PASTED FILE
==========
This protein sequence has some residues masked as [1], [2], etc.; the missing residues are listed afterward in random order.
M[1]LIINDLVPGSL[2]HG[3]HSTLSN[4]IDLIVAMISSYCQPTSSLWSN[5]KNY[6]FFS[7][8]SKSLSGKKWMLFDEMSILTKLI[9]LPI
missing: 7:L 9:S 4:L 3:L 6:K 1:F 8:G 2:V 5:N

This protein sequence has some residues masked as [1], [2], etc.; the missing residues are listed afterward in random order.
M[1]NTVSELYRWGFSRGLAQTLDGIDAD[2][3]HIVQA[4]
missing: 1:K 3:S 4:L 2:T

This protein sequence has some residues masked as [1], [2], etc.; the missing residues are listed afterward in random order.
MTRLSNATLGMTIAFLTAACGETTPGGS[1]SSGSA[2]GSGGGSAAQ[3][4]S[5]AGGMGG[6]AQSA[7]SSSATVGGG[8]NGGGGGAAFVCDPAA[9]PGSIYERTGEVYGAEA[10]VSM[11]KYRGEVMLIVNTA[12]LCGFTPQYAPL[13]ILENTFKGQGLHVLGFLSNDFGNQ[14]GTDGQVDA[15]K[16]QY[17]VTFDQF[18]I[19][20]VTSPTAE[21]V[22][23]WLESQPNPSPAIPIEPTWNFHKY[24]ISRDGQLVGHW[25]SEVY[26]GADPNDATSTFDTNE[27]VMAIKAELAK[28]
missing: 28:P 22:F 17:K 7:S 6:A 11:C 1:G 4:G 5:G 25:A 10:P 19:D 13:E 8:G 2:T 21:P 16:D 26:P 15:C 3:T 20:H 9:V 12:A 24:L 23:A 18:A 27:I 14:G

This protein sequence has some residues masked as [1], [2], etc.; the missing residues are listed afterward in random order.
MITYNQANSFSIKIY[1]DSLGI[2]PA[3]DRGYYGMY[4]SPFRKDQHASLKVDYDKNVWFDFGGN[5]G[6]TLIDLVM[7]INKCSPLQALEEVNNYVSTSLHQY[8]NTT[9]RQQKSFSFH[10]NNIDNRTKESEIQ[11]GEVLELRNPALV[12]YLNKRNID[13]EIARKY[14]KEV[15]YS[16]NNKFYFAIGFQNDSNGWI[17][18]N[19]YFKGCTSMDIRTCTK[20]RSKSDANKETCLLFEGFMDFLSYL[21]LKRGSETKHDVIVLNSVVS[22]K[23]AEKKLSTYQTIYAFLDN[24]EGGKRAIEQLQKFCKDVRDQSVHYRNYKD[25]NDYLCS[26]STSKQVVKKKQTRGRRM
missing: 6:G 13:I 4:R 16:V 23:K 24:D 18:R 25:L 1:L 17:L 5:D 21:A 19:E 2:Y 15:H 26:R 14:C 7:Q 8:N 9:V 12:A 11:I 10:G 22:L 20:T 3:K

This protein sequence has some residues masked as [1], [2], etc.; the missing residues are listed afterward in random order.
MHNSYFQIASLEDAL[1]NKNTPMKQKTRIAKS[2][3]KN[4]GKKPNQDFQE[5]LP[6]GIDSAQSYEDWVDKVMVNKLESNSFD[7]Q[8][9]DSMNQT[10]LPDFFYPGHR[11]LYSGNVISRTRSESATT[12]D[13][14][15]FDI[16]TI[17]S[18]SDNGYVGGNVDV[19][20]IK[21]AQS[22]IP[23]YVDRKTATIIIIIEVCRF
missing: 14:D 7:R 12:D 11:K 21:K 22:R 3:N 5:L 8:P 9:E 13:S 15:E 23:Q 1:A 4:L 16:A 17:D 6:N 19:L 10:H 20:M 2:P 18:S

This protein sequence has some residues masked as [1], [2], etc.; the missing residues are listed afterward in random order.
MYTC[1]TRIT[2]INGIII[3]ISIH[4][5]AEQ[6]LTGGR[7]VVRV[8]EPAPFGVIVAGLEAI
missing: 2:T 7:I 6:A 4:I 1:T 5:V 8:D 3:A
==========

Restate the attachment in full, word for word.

This protein sequence has some residues masked as [1], [2], etc.; the missing residues are listed afterward in random order.
M[1]LIINDLVPGSL[2]HG[3]HSTLSN[4]IDLIVAMISSYCQPTSSLWSN[5]KNY[6]FFS[7][8]SKSLSGKKWMLFDEMSILTKLI[9]LPI
missing: 7:L 9:S 4:L 3:L 6:K 1:F 8:G 2:V 5:N

This protein sequence has some residues masked as [1], [2], etc.; the missing residues are listed afterward in random order.
M[1]NTVSELYRWGFSRGLAQTLDGIDAD[2][3]HIVQA[4]
missing: 1:K 3:S 4:L 2:T

This protein sequence has some residues masked as [1], [2], etc.; the missing residues are listed afterward in random order.
MTRLSNATLGMTIAFLTAACGETTPGGS[1]SSGSA[2]GSGGGSAAQ[3][4]S[5]AGGMGG[6]AQSA[7]SSSATVGGG[8]NGGGGGAAFVCDPAA[9]PGSIYERTGEVYGAEA[10]VSM[11]KYRGEVMLIVNTA[12]LCGFTPQYAPL[13]ILENTFKGQGLHVLGFLSNDFGNQ[14]GTDGQVDA[15]K[16]QY[17]VTFDQF[18]I[19][20]VTSPTAE[21]V[22][23]WLESQPNPSPAIPIEPTWNFHKY[24]ISRDGQLVGHW[25]SEVY[26]GADPNDATSTFDTNE[27]VMAIKAELAK[28]
missing: 28:P 22:F 17:K 7:S 6:A 11:C 1:G 4:G 5:G 25:A 10:P 19:D 13:E 8:G 2:T 21:P 16:D 26:P 15:C 3:T 20:H 9:V 12:A 24:L 23:A 18:A 27:I 14:G

This protein sequence has some residues masked as [1], [2], etc.; the missing residues are listed afterward in random order.
MITYNQANSFSIKIY[1]DSLGI[2]PA[3]DRGYYGMY[4]SPFRKDQHASLKVDYDKNVWFDFGGN[5]G[6]TLIDLVM[7]INKCSPLQALEEVNNYVSTSLHQY[8]NTT[9]RQQKSFSFH[10]NNIDNRTKESEIQ[11]GEVLELRNPALV[12]YLNKRNID[13]EIARKY[14]KEV[15]YS[16]NNKFYFAIGFQNDSNGWI[17][18]N[19]YFKGCTSMDIRTCTK[20]RSKSDANKETCLLFEGFMDFLSYL[21]LKRGSETKHDVIVLNSVVS[22]K[23]AEKKLSTYQTIYAFLDN[24]EGGKRAIEQLQKFCKDVRDQSVHYRNYKD[25]NDYLCS[26]STSKQVVKKKQTRGRRM
missing: 6:G 13:I 4:R 16:V 23:K 24:D 18:R 25:L 1:L 17:L 5:D 21:A 19:E 2:Y 15:H 26:R 14:C 7:Q 8:N 9:V 12:A 11:I 10:G 22:L 20:T 3:K

This protein sequence has some residues masked as [1], [2], etc.; the missing residues are listed afterward in random order.
MHNSYFQIASLEDAL[1]NKNTPMKQKTRIAKS[2][3]KN[4]GKKPNQDFQE[5]LP[6]GIDSAQSYEDWVDKVMVNKLESNSFD[7]Q[8][9]DSMNQT[10]LPDFFYPGHR[11]LYSGNVISRTRSESATT[12]D[13][14][15]FDI[16]TI[17]S[18]SDNGYVGGNVDV[19][20]IK[21]AQS[22]IP[23]YVDRKTATIIIIIEVCRF
missing: 14:D 7:R 12:D 11:K 21:K 22:R 3:N 5:L 8:P 9:E 13:S 15:E 23:Q 1:A 4:L 16:A 17:D 6:N 19:L 10:H 20:M 2:P 18:S

This protein sequence has some residues masked as [1], [2], etc.; the missing residues are listed afterward in random order.
MYTC[1]TRIT[2]INGIII[3]ISIH[4][5]AEQ[6]LTGGR[7]VVRV[8]EPAPFGVIVAGLEAI
missing: 2:T 7:I 6:A 4:I 1:T 5:V 8:D 3:A